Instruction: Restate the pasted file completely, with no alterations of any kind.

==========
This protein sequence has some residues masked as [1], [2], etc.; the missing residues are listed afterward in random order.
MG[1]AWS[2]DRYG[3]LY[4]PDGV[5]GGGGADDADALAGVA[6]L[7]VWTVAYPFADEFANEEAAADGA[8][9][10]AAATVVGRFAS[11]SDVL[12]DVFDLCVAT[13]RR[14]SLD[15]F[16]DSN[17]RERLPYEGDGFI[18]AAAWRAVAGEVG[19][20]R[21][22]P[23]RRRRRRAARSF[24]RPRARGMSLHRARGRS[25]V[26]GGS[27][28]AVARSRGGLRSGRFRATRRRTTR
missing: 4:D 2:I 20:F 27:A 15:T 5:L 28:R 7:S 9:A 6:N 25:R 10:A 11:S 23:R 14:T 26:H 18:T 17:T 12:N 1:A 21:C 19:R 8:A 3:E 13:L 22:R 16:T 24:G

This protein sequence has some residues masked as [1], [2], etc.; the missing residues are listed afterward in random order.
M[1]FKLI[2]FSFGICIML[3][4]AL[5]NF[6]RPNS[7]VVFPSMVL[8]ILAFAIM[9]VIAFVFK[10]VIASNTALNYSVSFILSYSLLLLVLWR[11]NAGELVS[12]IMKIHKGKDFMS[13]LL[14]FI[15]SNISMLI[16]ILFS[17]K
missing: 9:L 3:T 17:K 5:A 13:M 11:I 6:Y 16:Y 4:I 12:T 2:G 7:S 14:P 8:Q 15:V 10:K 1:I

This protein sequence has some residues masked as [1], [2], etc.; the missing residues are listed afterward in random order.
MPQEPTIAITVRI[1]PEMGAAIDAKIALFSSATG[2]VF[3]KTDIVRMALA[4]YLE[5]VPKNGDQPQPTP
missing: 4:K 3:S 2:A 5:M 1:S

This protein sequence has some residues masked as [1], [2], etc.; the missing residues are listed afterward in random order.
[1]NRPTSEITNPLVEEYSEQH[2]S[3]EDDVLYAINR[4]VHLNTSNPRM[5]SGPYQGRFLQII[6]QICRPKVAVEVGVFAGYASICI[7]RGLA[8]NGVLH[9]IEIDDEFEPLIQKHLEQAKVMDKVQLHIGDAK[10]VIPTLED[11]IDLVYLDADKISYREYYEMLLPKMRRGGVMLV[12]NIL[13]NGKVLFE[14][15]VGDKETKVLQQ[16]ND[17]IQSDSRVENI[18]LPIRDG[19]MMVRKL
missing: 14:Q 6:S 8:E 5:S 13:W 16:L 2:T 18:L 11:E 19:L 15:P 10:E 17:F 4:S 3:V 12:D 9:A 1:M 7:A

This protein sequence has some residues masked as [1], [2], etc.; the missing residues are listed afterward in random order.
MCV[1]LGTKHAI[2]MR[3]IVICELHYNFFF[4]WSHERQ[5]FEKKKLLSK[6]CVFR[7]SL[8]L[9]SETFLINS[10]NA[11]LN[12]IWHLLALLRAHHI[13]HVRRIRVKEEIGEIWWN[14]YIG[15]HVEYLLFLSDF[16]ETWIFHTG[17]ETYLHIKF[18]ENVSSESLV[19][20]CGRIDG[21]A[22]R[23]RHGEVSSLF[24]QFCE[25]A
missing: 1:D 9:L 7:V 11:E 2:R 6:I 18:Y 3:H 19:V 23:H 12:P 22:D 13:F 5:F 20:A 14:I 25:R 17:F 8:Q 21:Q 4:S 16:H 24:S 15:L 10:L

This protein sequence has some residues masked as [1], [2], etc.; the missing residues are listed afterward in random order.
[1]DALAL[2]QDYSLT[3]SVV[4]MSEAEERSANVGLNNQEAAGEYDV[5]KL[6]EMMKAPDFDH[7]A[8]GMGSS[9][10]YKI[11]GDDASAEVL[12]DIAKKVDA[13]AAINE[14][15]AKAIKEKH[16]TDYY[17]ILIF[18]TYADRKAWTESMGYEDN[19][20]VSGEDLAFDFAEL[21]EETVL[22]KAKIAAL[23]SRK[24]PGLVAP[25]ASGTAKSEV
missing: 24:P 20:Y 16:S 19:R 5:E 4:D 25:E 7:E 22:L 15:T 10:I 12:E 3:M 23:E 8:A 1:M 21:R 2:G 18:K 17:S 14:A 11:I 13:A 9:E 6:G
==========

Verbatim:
This protein sequence has some residues masked as [1], [2], etc.; the missing residues are listed afterward in random order.
MG[1]AWS[2]DRYG[3]LY[4]PDGV[5]GGGGADDADALAGVA[6]L[7]VWTVAYPFADEFANEEAAADGA[8][9][10]AAATVVGRFAS[11]SDVL[12]DVFDLCVAT[13]RR[14]SLD[15]F[16]DSN[17]RERLPYEGDGFI[18]AAAWRAVAGEVG[19][20]R[21][22]P[23]RRRRRRAARSF[24]RPRARGMSLHRARGRS[25]V[26]GGS[27][28]AVARSRGGLRSGRFRATRRRTTR
missing: 4:D 2:I 20:F 27:A 15:T 5:L 28:R 7:S 9:A 6:N 25:R 10:A 11:S 23:R 14:T 26:H 18:T 17:T 12:N 1:A 21:C 19:R 8:A 3:E 13:L 22:R 16:T 24:G

This protein sequence has some residues masked as [1], [2], etc.; the missing residues are listed afterward in random order.
M[1]FKLI[2]FSFGICIML[3][4]AL[5]NF[6]RPNS[7]VVFPSMVL[8]ILAFAIM[9]VIAFVFK[10]VIASNTALNYSVSFILSYSLLLLVLWR[11]NAGELVS[12]IMKIHKGKDFMS[13]LL[14]FI[15]SNISMLI[16]ILFS[17]K
missing: 9:L 3:T 17:K 5:A 13:M 11:I 6:Y 16:Y 4:I 12:T 2:G 7:S 14:P 8:Q 15:V 10:K 1:I

This protein sequence has some residues masked as [1], [2], etc.; the missing residues are listed afterward in random order.
MPQEPTIAITVRI[1]PEMGAAIDAKIALFSSATG[2]VF[3]KTDIVRMALA[4]YLE[5]VPKNGDQPQPTP
missing: 4:K 3:S 2:A 5:M 1:S

This protein sequence has some residues masked as [1], [2], etc.; the missing residues are listed afterward in random order.
[1]NRPTSEITNPLVEEYSEQH[2]S[3]EDDVLYAINR[4]VHLNTSNPRM[5]SGPYQGRFLQII[6]QICRPKVAVEVGVFAGYASICI[7]RGLA[8]NGVLH[9]IEIDDEFEPLIQKHLEQAKVMDKVQLHIGDAK[10]VIPTLED[11]IDLVYLDADKISYREYYEMLLPKMRRGGVMLV[12]NIL[13]NGKVLFE[14][15]VGDKETKVLQQ[16]ND[17]IQSDSRVENI[18]LPIRDG[19]MMVRKL
missing: 14:Q 6:S 8:E 5:S 13:W 16:L 2:T 18:L 11:E 19:L 15:P 10:E 17:F 4:S 3:V 12:D 9:A 1:M 7:A

This protein sequence has some residues masked as [1], [2], etc.; the missing residues are listed afterward in random order.
MCV[1]LGTKHAI[2]MR[3]IVICELHYNFFF[4]WSHERQ[5]FEKKKLLSK[6]CVFR[7]SL[8]L[9]SETFLINS[10]NA[11]LN[12]IWHLLALLRAHHI[13]HVRRIRVKEEIGEIWWN[14]YIG[15]HVEYLLFLSDF[16]ETWIFHTG[17]ETYLHIKF[18]ENVSSESLV[19][20]CGRIDG[21]A[22]R[23]RHGEVSSLF[24]QFCE[25]A
missing: 1:D 9:L 7:V 11:E 2:R 6:I 18:Y 3:H 19:V 23:H 12:P 22:D 13:F 5:F 20:A 14:I 25:R 17:F 8:Q 21:Q 4:S 16:H 24:S 15:L 10:L

This protein sequence has some residues masked as [1], [2], etc.; the missing residues are listed afterward in random order.
[1]DALAL[2]QDYSLT[3]SVV[4]MSEAEERSANVGLNNQEAAGEYDV[5]KL[6]EMMKAPDFDH[7]A[8]GMGSS[9][10]YKI[11]GDDASAEVL[12]DIAKKVDA[13]AAINE[14][15]AKAIKEKH[16]TDYY[17]ILIF[18]TYADRKAWTESMGYEDN[19][20]VSGEDLAFDFAEL[21]EETVL[22]KAKIAAL[23]SRK[24]PGLVAP[25]ASGTAKSEV
missing: 24:P 20:Y 16:S 19:R 5:E 4:D 25:E 7:E 22:L 15:T 10:I 12:E 3:M 23:E 8:A 1:M 21:R 2:G 18:K 17:S 14:A 11:I 13:A 9:E 6:G